- Police Commissioner Crabbe is the story's buffoon. He is either a political appointee or an elected official. In either case, he is reluctant to support Powell's pursuit of Reich. When Powell and his staff are preparing their presentation for the District Attorney, he bursts in to insist that they end the persecution of his "good friend, Ben Reich". Powell "accidentally" sets off one of Reich's tiny rhodopsin-ionizing capsules under his nose, rendering him unconscious. Later, after Powell's case collapses, Reich goes to see the Commissioner. Crabbe offers profuse apologies, trying to divert Reich into supporting his political ambitions while assuring him that Powell will suffer. Only at the end, as Powell explains the real reasons behind Reich's crime, and how he exposed it, does Crabbe appear sympathetic. Even then, after the interview Powell admits to having manipulated Crabbe to ensure his future support.
- Monarch's Chief of Personnel Recruitment - never actually named, this man is an Esper 2 with a passion for workplace efficiency. In his own words, telepathy is just another skill subject to work-time requirements. As Reich arrives at Monarch, ready to offer merger to D'Courtney, the Chief is lambasting his staff for sending him unsuitable candidates for final review. He aims to vet at least 6 per hour for his 8-hour day, with no more than 35% rejections. He then insists on Reich hiring Blonn, a Class 1 Esper, to vet Esper candidates. He justifies this by quoting the time that it would take him to thoroughly vet Esper 3 and Esper 2 candidates, finishing by saying that he could not vet an Esper 1 at all. In doing so he sets out some of the basic story information: that in the Guild there are about 100,000 Class 3 Espers, 10,000 Class 2 Espers and 1,000 Class 1 Espers. At the same time Reich's own Esper secretary is making jibes telepathically, which is typical of the irreverent culture of Espers as it is depicted in the novel.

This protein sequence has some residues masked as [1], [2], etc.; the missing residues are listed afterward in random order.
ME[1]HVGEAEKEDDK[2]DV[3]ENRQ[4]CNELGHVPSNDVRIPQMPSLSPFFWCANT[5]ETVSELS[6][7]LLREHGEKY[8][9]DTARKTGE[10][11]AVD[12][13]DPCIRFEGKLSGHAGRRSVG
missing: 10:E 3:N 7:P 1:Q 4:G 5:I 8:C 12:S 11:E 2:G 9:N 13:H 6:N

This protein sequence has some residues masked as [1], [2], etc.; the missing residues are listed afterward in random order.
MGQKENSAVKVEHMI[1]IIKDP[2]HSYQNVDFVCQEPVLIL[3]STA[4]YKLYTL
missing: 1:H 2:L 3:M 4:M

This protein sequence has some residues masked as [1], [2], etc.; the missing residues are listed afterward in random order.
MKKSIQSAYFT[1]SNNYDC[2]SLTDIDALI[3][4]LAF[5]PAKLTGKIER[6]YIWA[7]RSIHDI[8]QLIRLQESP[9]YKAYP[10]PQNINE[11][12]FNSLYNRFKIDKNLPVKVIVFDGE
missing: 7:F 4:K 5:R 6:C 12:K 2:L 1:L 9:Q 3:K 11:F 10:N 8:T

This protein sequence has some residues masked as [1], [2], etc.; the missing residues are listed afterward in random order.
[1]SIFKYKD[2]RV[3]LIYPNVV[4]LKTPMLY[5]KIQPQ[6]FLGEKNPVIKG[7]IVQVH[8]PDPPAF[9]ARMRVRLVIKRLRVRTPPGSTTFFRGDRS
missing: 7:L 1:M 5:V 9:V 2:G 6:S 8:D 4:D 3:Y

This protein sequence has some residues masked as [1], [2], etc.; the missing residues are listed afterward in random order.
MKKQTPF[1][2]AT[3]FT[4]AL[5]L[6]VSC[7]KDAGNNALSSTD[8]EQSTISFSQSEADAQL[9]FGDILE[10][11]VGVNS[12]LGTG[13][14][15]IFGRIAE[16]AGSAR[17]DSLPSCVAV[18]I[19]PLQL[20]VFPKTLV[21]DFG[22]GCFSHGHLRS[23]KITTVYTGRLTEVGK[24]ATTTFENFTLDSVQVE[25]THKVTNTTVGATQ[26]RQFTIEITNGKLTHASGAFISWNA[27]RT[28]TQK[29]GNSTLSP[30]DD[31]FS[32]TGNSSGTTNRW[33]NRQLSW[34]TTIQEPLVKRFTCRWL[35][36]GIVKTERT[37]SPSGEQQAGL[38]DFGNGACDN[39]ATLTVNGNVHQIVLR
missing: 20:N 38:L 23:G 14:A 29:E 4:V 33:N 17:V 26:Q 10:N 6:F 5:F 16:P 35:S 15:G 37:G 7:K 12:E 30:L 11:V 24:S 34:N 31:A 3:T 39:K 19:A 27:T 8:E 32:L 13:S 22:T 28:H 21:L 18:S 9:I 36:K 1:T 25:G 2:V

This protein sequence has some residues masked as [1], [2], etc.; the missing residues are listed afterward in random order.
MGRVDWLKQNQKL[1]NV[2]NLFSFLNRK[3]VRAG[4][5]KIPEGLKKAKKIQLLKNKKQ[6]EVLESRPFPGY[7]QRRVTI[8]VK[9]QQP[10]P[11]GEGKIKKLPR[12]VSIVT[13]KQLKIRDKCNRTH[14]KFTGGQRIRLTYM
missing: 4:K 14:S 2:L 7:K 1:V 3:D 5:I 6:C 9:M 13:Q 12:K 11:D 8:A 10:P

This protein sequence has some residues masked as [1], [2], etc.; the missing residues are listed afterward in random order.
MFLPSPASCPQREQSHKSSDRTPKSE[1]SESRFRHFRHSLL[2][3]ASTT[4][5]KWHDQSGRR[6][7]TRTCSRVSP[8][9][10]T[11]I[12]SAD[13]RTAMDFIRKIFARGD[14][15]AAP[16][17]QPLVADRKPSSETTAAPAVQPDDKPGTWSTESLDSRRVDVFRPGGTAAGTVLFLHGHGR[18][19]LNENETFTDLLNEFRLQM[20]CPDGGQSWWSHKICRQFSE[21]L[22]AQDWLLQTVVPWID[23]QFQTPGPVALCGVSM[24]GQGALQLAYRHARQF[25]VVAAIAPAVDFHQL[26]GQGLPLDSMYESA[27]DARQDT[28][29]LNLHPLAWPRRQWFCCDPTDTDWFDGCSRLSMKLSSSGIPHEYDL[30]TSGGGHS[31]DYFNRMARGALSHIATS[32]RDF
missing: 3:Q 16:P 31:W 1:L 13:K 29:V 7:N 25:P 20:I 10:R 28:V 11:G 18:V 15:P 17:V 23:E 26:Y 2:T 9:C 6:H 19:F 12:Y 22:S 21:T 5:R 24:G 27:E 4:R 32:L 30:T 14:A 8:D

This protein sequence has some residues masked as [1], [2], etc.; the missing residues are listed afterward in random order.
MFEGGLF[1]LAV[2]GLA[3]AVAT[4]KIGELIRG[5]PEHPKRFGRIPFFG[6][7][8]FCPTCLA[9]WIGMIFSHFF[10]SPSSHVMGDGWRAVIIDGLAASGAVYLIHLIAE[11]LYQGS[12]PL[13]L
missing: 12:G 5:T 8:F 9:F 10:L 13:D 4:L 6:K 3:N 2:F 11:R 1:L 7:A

- "Old Man Mose" is the "Mosaic Multiplex Prosecution Computor" of the District Attorney's office. It appears briefly after Powell believes he has completed the case against Reich. The machine is, in the words of one character, "kittenish", humorously printing out apparently nonsensical legal language when first switched on. Its hardware and actions are described as if it was a person. All major cases have to be reviewed by Mose. Initially the machine rejects the case for "insufficient documentation of passion motive". This is another indication that Reich's motivations were not what even he thought. Mose is persuaded to focus on the profit motive and produces a favorable prediction. At that point the actual reply D'Courtney sent to Reich's merger offer appears, showing that there was no profit motive. The case against Reich collapses. The machine provides humor and drama at a story point where simple exposition would have had less impact. It also reflects a motif of a machine's unexpected pronouncements driving the story, which appears again in The Stars My Destination.
Bester played with typographic symbols when constructing various characters' names. This gave "Wyg&" for "Wygand", "@kins" for "Atkins", and "¼Maine" for "Quartermaine". He also used overtyping to strike out the "2" in Jerry Church's label of "Esper 2", to show that he has been expelled from the Esper community.
As well, in the initial serialized publication, Esper police lieutenant Jackson was referred to as "$$son": dollar signs represented money, and a slang term for money was "jack"; however, Bester subsequently decided that this was too obscure (and, indeed, when Randall Garrett retold Demolished in verse, he thought that Bester had meant the name to be "Dollarson", and thus rhymed "$$" with "collar") and referred to the character simply as "Jackson".